Proper Communication in Marriage


Have you ever felt the pain and hurt of being disconnected from your husband? Have you ever experienced the sadness of feeling unseen and invisible? Have you ever just longed for the connection you once had, and you have no idea how to get it back?

That was me. I had the opposite of my dream-come-true marriage for a period of time. All I had wanted my whole life was a loving, deeply connected marriage with my one true soul mate. Shortly after getting married, we started having challenges. There were arguments, emotional distance, and lots of tension from conflicting perspectives about a variety of topics, including money, jobs, and emotional connection.

I thought I knew better than my husband. I thought I was the grounded, responsible one, who, as a therapist, could unpeel the emotional layers and bring about our deep connection.

I was wrong. I wasn’t the smarter, more correct, more informed or more emotionally intelligent one. Nope. My husband and I are just different. Different people, and different genders, with different perspectives on jobs, money, and the approach to closeness.

Here’s how it all unfolded.

We were deeply aligned on all of the basics when choosing to get married—our priorities of family and marriage, deep commitment to Hashem and Torah, and kindness and sensitivity.

After getting married, however, some differences were revealed. For example, we had different perspectives on careers. I thought that the only stable way to earn a living was a 9-5 job with benefits, while my husband had different ideas, based on the example modeled for him growing up—a thriving business his dad had created all on his own.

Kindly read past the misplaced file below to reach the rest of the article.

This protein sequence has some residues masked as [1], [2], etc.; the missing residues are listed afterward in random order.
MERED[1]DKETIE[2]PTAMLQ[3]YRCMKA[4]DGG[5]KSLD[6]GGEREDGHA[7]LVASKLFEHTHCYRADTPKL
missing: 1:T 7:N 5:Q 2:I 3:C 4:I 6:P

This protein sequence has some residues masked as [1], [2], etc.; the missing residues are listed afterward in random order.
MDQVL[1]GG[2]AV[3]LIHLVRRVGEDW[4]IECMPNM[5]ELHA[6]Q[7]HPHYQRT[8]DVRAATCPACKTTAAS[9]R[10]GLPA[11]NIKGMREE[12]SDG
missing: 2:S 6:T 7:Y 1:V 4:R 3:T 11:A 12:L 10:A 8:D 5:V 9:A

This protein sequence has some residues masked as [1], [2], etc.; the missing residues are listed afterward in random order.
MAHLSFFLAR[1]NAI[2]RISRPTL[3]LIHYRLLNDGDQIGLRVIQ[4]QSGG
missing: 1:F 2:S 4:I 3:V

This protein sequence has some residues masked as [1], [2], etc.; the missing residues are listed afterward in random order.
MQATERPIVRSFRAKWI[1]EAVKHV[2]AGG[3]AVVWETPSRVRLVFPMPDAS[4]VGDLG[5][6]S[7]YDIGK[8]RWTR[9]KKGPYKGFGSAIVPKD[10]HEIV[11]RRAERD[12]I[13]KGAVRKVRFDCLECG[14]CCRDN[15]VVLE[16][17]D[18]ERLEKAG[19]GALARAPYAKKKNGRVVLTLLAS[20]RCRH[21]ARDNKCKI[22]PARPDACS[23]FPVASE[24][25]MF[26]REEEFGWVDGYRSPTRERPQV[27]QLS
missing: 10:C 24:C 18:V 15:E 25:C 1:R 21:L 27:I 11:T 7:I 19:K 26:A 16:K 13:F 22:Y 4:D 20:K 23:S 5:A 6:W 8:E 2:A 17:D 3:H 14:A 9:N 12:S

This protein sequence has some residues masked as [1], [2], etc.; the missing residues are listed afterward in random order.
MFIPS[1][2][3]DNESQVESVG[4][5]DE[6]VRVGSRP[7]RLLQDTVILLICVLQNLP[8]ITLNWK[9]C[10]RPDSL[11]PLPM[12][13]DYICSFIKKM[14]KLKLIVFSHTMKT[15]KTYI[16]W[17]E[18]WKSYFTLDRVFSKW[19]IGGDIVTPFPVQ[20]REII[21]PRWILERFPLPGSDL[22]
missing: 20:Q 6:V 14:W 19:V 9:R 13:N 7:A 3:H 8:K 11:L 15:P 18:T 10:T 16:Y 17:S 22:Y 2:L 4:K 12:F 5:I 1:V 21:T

When I learned of this key difference, my anxiety rose, as I thought running one’s own business was too shaky for my cautious nature.

I handled this anxiety by getting into control-mode. I started telling my husband what made sense financially and job-wise, and that if he wanted a stable, normal family, then following my way was the right way. In hindsight, my approach was critical and controlling. At the time though, I felt like a helpful, loving wife, just guiding my husband down the correct path.

This control issue led to many hours-long, repetitive conversations of me trying to get through to him. These conversations triggered arguments, emotional distance, and resentment.

My husband did take some jobs which matched my criteria, but he was unhappy, as they weren’t what matched his creative, entrepreneurial nature.

The emotional distance, which resulted from my controlling ways, created more anxiety for me. I feared we would drift further and further apart, and so, I tried to take control in this area, too. I started to tell my husband that we needed to have a “talk about our connection”. Basically, this was me acting like his therapist, analyzing his past, and trying to do everything possible to get him to be open and connected with me. I tried to explain the importance of emotional vulnerability, and pushed for increased spontaneous affection, explaining that that’s what soul mates do!

In both the areas of work and emotional connection, I allowed my fear to get the best of me, and I anxiously reacted from a place of inappropriate control—trying to force both issues to go my way—the only way I thought would lead to stability and closeness.

The “my way or the highway approach” was far from conducive to intimacy in our marriage.

It pushed us apart.

I was always taught that the key to a good marriage was open, honest communication. I thought I was doing just that. I thought I was only being honest about my perspective, and a helpful and caring wife, showing my husband the right way.

I started on a mission to fix all of this. I wanted to create a marriage of peace, love, and joy.

We had some eye-opening moments in therapy, and enjoyed some books, which taught us about marriage and the male/female genders. However, the bottom line was that our struggles persisted.

Then, about 2 years ago, our transformation happened, and it’s been getting better ever since.